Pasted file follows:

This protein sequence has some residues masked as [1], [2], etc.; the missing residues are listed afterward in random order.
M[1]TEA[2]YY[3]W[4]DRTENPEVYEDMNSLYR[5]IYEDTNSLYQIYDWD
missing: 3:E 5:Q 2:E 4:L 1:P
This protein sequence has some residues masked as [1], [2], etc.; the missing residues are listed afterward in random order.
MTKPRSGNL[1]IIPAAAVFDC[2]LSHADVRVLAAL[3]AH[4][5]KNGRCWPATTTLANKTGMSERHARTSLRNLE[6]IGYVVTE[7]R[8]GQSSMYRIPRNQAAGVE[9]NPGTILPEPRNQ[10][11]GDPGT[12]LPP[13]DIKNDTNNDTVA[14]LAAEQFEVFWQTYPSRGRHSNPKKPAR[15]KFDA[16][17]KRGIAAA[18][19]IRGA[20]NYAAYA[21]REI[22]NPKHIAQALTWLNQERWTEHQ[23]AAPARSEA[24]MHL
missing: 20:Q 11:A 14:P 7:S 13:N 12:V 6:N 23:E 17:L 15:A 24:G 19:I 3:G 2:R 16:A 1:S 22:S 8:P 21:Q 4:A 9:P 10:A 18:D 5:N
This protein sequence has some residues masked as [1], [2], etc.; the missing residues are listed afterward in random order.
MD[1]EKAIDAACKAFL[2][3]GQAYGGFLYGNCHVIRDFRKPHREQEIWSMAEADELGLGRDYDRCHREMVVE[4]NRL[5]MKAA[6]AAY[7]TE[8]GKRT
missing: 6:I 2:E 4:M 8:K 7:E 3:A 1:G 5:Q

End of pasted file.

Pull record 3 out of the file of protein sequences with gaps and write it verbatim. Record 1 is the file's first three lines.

This protein sequence has some residues masked as [1], [2], etc.; the missing residues are listed afterward in random order.
MD[1]EKAIDAACKAFL[2][3]GQAYGGFLYGNCHVIRDFRKPHREQEIWSMAEADELGLGRDYDRCHREMVVE[4]NRL[5]MKAA[6]AAY[7]TE[8]GKRT
missing: 6:I 2:E 4:M 8:K 7:E 3:A 1:G 5:Q